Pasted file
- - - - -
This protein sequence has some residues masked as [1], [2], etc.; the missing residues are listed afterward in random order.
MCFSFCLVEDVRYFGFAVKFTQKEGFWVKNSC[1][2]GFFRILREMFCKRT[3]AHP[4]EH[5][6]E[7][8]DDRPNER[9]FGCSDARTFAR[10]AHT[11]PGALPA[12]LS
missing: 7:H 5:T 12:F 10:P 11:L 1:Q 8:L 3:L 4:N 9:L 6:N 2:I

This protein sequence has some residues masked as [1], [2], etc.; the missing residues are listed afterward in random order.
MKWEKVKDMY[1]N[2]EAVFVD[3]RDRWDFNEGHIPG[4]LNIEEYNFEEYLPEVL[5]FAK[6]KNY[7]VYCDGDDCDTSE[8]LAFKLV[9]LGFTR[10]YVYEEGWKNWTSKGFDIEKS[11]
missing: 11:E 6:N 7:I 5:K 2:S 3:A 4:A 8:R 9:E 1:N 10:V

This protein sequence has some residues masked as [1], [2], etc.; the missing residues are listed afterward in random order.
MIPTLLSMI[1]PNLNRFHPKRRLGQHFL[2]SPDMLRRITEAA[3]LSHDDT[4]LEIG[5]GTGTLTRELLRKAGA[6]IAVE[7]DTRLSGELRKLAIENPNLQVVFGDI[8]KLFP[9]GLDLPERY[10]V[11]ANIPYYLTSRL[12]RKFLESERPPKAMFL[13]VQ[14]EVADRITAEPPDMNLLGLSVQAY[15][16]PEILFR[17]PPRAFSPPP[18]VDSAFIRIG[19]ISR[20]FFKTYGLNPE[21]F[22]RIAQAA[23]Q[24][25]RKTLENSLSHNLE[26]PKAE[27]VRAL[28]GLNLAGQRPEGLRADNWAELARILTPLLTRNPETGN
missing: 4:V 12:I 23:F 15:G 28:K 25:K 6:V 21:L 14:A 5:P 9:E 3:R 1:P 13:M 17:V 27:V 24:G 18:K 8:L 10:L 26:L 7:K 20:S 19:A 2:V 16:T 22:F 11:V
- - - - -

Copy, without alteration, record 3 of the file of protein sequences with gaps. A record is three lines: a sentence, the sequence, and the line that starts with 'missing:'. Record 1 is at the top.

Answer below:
This protein sequence has some residues masked as [1], [2], etc.; the missing residues are listed afterward in random order.
MIPTLLSMI[1]PNLNRFHPKRRLGQHFL[2]SPDMLRRITEAA[3]LSHDDT[4]LEIG[5]GTGTLTRELLRKAGA[6]IAVE[7]DTRLSGELRKLAIENPNLQVVFGDI[8]KLFP[9]GLDLPERY[10]V[11]ANIPYYLTSRL[12]RKFLESERPPKAMFL[13]VQ[14]EVADRITAEPPDMNLLGLSVQAY[15][16]PEILFR[17]PPRAFSPPP[18]VDSAFIRIG[19]ISR[20]FFKTYGLNPE[21]F[22]RIAQAA[23]Q[24][25]RKTLENSLSHNLE[26]PKAE[27]VRAL[28]GLNLAGQRPEGLRADNWAELARILTPLLTRNPETGN
missing: 4:V 12:I 23:F 15:G 28:K 25:K 6:V 21:L 14:A 5:P 9:E 3:R 1:P 13:M 17:V 27:V 24:G 18:K 8:L 10:L 26:L 7:K 20:S 19:A 2:V 16:T 22:F 11:V